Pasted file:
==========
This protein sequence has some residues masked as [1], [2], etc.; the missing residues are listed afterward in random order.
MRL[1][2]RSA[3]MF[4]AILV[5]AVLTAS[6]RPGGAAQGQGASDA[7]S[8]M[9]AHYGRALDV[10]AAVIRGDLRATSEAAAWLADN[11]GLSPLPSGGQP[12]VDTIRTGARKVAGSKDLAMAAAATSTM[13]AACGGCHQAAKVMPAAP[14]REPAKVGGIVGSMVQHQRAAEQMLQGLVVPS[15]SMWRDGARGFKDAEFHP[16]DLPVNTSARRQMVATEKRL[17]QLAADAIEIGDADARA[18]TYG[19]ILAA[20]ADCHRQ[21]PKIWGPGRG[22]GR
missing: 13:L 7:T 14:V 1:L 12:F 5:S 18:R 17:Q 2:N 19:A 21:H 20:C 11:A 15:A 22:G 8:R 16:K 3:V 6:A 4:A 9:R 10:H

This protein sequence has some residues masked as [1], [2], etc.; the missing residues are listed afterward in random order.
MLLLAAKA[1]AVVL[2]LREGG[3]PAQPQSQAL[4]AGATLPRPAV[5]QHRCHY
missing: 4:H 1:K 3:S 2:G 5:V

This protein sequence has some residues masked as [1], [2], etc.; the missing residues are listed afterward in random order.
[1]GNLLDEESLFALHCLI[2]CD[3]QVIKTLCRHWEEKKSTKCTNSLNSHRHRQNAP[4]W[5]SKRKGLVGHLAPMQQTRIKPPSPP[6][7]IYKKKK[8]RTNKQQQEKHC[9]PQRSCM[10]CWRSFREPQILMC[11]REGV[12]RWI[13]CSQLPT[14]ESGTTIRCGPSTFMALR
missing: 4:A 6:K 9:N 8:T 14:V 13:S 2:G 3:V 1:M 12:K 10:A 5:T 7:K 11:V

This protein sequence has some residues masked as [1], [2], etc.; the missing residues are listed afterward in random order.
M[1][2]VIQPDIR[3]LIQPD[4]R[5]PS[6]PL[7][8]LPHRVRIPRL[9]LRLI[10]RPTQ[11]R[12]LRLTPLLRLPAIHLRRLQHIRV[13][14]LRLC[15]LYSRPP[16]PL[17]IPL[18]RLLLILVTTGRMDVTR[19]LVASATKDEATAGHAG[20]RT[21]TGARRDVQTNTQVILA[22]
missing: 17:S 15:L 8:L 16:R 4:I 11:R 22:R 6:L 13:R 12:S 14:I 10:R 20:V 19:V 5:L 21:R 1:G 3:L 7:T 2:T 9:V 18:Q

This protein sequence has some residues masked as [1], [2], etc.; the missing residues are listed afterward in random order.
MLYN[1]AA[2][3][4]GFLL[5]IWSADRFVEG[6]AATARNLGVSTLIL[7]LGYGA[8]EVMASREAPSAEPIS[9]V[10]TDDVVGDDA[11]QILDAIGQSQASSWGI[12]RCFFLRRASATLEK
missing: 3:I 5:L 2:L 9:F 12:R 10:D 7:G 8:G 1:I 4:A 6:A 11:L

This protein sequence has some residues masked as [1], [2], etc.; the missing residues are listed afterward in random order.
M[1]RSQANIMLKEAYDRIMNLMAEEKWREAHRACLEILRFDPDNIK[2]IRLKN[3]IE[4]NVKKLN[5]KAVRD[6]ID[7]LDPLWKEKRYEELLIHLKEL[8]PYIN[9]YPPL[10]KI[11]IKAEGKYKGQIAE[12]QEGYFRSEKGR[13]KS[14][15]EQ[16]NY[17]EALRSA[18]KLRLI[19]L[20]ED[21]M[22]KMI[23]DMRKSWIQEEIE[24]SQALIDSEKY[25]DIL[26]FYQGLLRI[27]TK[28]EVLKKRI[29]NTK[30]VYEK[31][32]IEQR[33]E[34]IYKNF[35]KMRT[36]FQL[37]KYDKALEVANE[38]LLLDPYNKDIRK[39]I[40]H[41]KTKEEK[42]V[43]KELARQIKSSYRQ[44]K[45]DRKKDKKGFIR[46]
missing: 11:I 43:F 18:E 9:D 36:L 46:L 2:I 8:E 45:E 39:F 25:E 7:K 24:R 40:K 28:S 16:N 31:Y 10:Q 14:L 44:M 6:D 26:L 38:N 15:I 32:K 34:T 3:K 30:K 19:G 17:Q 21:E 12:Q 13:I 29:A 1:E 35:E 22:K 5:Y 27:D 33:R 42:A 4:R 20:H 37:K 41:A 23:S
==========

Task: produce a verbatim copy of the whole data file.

This protein sequence has some residues masked as [1], [2], etc.; the missing residues are listed afterward in random order.
MRL[1][2]RSA[3]MF[4]AILV[5]AVLTAS[6]RPGGAAQGQGASDA[7]S[8]M[9]AHYGRALDV[10]AAVIRGDLRATSEAAAWLADN[11]GLSPLPSGGQP[12]VDTIRTGARKVAGSKDLAMAAAATSTM[13]AACGGCHQAAKVMPAAP[14]REPAKVGGIVGSMVQHQRAAEQMLQGLVVPS[15]SMWRDGARGFKDAEFHP[16]DLPVNTSARRQMVATEKRL[17]QLAADAIEIGDADARA[18]TYG[19]ILAA[20]ADCHRQ[21]PKIWGPGRG[22]GR
missing: 13:L 7:T 14:V 1:L 12:F 5:S 18:R 17:Q 2:N 19:A 21:H 20:C 11:A 15:A 22:G 8:R 16:K 3:V 6:A 4:A 9:R 10:H

This protein sequence has some residues masked as [1], [2], etc.; the missing residues are listed afterward in random order.
MLLLAAKA[1]AVVL[2]LREGG[3]PAQPQSQAL[4]AGATLPRPAV[5]QHRCHY
missing: 4:H 1:K 3:S 2:G 5:V

This protein sequence has some residues masked as [1], [2], etc.; the missing residues are listed afterward in random order.
[1]GNLLDEESLFALHCLI[2]CD[3]QVIKTLCRHWEEKKSTKCTNSLNSHRHRQNAP[4]W[5]SKRKGLVGHLAPMQQTRIKPPSPP[6][7]IYKKKK[8]RTNKQQQEKHC[9]PQRSCM[10]CWRSFREPQILMC[11]REGV[12]RWI[13]CSQLPT[14]ESGTTIRCGPSTFMALR
missing: 4:A 6:K 9:N 8:T 14:V 13:S 2:G 3:V 1:M 12:K 10:A 5:T 7:K 11:V

This protein sequence has some residues masked as [1], [2], etc.; the missing residues are listed afterward in random order.
M[1][2]VIQPDIR[3]LIQPD[4]R[5]PS[6]PL[7][8]LPHRVRIPRL[9]LRLI[10]RPTQ[11]R[12]LRLTPLLRLPAIHLRRLQHIRV[13][14]LRLC[15]LYSRPP[16]PL[17]IPL[18]RLLLILVTTGRMDVTR[19]LVASATKDEATAGHAG[20]RT[21]TGARRDVQTNTQVILA[22]
missing: 17:S 15:L 8:L 16:R 4:I 11:R 22:R 6:L 13:R 12:S 14:I 10:R 20:V 19:V 5:L 21:R 1:G 3:L 7:T 2:T 9:V 18:Q

This protein sequence has some residues masked as [1], [2], etc.; the missing residues are listed afterward in random order.
MLYN[1]AA[2][3][4]GFLL[5]IWSADRFVEG[6]AATARNLGVSTLIL[7]LGYGA[8]EVMASREAPSAEPIS[9]V[10]TDDVVGDDA[11]QILDAIGQSQASSWGI[12]RCFFLRRASATLEK
missing: 3:I 5:L 2:L 9:F 12:R 10:D 7:G 8:G 1:I 4:A 6:A 11:L

This protein sequence has some residues masked as [1], [2], etc.; the missing residues are listed afterward in random order.
M[1]RSQANIMLKEAYDRIMNLMAEEKWREAHRACLEILRFDPDNIK[2]IRLKN[3]IE[4]NVKKLN[5]KAVRD[6]ID[7]LDPLWKEKRYEELLIHLKEL[8]PYIN[9]YPPL[10]KI[11]IKAEGKYKGQIAE[12]QEGYFRSEKGR[13]KS[14][15]EQ[16]NY[17]EALRSA[18]KLRLI[19]L[20]ED[21]M[22]KMI[23]DMRKSWIQEEIE[24]SQALIDSEKY[25]DIL[26]FYQGLLRI[27]TK[28]EVLKKRI[29]NTK[30]VYEK[31][32]IEQR[33]E[34]IYKNF[35]KMRT[36]FQL[37]KYDKALEVANE[38]LLLDPYNKDIRK[39]I[40]H[41]KTKEEK[42]V[43]KELARQIKSSYRQ[44]K[45]DRKKDKKGFIR[46]
missing: 11:I 43:F 18:E 9:D 36:L 46:L 2:I 8:E 45:E 39:F 25:E 7:K 24:R 40:K 28:S 16:N 31:Y 10:Q 14:L 44:M 6:D 26:L 38:N 15:I 32:K 34:T 3:K 30:K 19:G 17:Q 21:E 12:Q 13:I 29:A 1:E 35:E 22:K 5:Y 27:D 33:R 42:A 4:R 20:H 37:K 41:A 23:S